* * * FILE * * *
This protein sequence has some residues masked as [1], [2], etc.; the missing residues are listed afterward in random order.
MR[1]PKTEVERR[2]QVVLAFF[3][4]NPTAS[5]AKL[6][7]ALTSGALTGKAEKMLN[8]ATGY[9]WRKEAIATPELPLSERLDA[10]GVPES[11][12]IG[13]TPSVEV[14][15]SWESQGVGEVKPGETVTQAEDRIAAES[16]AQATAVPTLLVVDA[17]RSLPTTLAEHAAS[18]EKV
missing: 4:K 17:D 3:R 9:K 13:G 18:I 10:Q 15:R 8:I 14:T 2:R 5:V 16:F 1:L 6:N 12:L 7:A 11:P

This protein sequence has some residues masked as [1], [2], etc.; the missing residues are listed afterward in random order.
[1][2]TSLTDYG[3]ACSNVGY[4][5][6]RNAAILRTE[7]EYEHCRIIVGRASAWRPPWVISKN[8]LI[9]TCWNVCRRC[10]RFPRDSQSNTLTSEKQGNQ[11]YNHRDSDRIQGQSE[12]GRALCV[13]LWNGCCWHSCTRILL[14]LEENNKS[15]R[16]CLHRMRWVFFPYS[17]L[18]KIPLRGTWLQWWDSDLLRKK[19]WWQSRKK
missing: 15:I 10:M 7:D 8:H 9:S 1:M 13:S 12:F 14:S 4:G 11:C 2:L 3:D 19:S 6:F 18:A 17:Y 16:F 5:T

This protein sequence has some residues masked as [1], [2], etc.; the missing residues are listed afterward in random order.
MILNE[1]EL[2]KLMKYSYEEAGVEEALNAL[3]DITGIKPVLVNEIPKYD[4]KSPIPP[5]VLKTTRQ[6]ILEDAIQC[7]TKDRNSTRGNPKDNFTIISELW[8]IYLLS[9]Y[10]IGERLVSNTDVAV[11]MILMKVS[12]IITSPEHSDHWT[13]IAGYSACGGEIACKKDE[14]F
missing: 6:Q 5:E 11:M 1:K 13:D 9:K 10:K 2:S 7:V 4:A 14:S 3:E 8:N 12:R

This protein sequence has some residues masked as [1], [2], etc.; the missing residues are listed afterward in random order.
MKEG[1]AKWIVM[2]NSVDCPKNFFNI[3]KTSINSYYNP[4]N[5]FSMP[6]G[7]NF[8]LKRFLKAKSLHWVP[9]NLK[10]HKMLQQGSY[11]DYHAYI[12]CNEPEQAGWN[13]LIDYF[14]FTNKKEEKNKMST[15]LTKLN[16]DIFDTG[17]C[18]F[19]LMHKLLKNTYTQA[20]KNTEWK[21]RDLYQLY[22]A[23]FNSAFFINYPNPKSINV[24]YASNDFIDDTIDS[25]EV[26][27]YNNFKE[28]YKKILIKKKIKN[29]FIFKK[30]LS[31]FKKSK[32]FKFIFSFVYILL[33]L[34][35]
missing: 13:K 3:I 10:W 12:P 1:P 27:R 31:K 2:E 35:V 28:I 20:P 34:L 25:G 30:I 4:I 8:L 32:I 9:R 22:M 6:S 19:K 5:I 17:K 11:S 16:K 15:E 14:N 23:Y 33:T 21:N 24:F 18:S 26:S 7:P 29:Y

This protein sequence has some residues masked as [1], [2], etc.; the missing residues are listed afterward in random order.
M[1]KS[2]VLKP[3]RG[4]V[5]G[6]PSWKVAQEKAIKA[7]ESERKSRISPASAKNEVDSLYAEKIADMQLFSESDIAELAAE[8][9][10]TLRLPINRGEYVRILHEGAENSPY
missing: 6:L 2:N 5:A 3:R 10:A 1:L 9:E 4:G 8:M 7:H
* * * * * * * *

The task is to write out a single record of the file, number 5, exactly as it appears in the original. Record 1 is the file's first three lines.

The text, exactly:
This protein sequence has some residues masked as [1], [2], etc.; the missing residues are listed afterward in random order.
M[1]KS[2]VLKP[3]RG[4]V[5]G[6]PSWKVAQEKAIKA[7]ESERKSRISPASAKNEVDSLYAEKIADMQLFSESDIAELAAE[8][9][10]TLRLPINRGEYVRILHEGAENSPY
missing: 6:L 2:N 5:A 3:R 10:A 1:L 9:E 4:G 8:M 7:H